As a rule, the concentration of antioxidants in the skin is measured by invasive methods based on the analyzing of skin tissue homogenates. Non-invasive methods are not widely used. These include, for example, the method of resonance Raman spectroscopy [22]. This method allows the determination of only skin carotenoids (β-carotene, lycopene), which make up only a small part of antioxidants. Other water-soluble and fat-soluble antioxidants remain outside the scope of the data obtained by those methods. A nanoparticle-based paper sensor for thiols evaluation in human skin was recently described [23], but it also solves only one particular task.
Another approach is described in a series of works [24,25,26]. Ron Cohen is apparently one of the first to have proposed a non-invasive method for determining skin AOA [27].
Later, we proposed a potentiometric method for non-invasive evaluation of skin AOA [28]. This hybrid potentiometric method, developed in the works [29,30], allows the estimation of the total AOA of the studied object. It is based on the interaction of the skin epidermis antioxidants with the mediator system introduced in electrically conductive gel [28] or membrane [30], which is placed on the skin. It is a one-step method in which stages of the extraction of determined substances from the skin and measurements are combined in time and space. The source of information on the total AOA of the skin epidermis is the shift of the electrode potential in the mediator as a result of mediator interaction with the antioxidants diffusing from the epidermis.
Goals of the work are: (i) To develop a new disposable sensory system to be used in the hybrid potentiometric analysis method; (ii) to use it as measuring means in contact with skin, and thus to develop a contact variant of the aforementioned method; (iii) to demonstrate its applicability for evaluation of the AOA of skin as a skin sensory system; and (iv) to demonstrate the informative ability of the proposed sensory system in the evaluation of the impact of fasting, and consumption of food and food enriched by vitamins (antioxidants) on skin antioxidant activity.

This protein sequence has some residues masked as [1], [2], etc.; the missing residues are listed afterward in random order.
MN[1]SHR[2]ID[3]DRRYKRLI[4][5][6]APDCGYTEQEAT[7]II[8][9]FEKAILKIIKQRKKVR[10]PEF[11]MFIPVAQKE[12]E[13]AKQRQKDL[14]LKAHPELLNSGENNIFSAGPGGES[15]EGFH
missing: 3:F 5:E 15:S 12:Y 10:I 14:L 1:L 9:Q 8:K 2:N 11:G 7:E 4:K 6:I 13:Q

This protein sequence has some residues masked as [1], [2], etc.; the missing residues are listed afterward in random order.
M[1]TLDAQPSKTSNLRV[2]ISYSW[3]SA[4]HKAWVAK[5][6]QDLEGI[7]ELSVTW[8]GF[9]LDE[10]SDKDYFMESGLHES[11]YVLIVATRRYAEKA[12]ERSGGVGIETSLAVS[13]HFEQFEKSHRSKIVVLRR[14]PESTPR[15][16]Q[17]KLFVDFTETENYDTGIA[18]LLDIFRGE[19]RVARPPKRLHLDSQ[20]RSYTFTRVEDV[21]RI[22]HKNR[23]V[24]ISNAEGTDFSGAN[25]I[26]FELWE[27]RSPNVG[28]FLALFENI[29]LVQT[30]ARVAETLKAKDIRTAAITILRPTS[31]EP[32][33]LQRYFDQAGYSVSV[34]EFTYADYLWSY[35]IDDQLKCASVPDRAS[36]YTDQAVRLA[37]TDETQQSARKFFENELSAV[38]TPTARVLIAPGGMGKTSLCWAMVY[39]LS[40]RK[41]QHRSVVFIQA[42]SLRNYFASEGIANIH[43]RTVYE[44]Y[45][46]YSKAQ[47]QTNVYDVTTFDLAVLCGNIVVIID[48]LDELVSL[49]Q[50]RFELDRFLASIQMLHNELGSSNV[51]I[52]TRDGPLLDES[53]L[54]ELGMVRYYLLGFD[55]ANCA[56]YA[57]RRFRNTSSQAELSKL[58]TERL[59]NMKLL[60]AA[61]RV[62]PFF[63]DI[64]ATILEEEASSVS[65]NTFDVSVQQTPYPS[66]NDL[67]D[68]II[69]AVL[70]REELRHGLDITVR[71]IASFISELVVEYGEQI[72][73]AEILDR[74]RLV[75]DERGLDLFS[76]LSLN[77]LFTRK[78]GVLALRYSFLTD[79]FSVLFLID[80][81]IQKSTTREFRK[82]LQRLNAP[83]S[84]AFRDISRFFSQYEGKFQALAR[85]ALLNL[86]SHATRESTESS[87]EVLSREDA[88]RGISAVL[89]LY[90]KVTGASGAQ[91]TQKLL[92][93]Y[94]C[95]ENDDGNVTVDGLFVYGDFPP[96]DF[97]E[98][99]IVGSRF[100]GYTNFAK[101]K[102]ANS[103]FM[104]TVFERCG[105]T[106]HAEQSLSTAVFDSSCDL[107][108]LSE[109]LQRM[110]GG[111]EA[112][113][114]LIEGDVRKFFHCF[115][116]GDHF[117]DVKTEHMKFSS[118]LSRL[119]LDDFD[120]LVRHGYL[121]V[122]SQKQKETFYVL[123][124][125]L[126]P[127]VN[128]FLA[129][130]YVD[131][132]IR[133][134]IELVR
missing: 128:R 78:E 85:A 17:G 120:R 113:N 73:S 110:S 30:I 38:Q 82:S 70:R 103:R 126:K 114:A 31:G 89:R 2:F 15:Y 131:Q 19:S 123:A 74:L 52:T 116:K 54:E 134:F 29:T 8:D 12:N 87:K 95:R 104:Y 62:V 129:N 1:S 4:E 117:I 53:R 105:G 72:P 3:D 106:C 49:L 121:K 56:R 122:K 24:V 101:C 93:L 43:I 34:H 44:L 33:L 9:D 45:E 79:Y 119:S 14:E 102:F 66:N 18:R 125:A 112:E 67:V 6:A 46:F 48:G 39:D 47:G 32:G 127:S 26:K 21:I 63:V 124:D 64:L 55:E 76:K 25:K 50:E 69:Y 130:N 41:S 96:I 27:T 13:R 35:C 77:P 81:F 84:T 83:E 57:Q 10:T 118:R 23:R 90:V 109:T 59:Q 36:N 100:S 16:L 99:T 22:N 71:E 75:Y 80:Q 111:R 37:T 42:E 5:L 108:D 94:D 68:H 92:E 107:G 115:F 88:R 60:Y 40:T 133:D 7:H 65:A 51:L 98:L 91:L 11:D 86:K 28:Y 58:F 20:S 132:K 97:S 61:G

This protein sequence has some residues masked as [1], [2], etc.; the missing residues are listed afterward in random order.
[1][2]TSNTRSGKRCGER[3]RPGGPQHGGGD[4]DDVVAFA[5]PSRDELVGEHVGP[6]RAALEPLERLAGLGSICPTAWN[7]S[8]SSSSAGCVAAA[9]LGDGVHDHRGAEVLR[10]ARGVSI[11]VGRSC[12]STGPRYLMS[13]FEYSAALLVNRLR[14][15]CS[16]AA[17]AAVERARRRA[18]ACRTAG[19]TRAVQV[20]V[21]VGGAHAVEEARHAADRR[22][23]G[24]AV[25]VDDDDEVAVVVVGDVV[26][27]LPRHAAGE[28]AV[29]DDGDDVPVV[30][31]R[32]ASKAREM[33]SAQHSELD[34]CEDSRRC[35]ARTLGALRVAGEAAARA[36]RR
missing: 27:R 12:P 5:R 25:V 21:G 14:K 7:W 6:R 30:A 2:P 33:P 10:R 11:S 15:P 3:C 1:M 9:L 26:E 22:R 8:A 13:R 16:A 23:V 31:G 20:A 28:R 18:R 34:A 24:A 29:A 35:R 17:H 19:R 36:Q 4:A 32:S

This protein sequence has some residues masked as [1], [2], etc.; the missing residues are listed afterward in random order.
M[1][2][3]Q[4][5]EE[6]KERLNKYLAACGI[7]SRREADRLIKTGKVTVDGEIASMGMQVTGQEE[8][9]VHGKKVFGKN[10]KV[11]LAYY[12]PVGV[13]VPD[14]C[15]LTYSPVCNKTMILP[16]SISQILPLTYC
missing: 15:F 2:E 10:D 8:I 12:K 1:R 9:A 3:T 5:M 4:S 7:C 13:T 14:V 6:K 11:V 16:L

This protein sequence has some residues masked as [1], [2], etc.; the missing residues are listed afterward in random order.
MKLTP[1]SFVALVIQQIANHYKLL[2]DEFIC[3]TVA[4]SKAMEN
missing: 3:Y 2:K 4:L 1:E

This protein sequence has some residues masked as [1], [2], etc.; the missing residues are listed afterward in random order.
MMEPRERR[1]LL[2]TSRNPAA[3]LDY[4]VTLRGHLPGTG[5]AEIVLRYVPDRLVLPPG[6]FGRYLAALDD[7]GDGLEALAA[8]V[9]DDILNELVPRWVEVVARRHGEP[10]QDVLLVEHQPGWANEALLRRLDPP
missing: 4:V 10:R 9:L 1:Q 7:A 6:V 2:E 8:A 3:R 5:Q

2. Materials and Methods

2.1. Instruments

To reach the goals of the study, the equipment mentioned below was used: The portable potentiometric analyzer PA-S (USUE, Yekaterinburg, Russia) for potentiometric studies; the voltammetric analyzer IVA-5 (IVA Ltd., Ekaterinburg, Russia) for the polarization of the silver screen-printed electrode in the modification process; the manual screen printing device SPR-10 (DDM Novastar Inc., Warminster, PA, USA) for the application of conductive carbon ink and silver paint on the substrate; the deionizer Akvalab-UVOI-MF-1812 (JSC RPC Mediana-filter, Moscow, Russia) for obtaining deionized water with a specific resistance of 18 MΩ cm); an 18–26 cm cuff complete with pediatric sphygmomanometer LD-80 (Little Doctor Int. (S) Pte. Ltd., Yishun, Singapore) to fix the sensory system on the wrist.

2.2. Chemicals and Reagents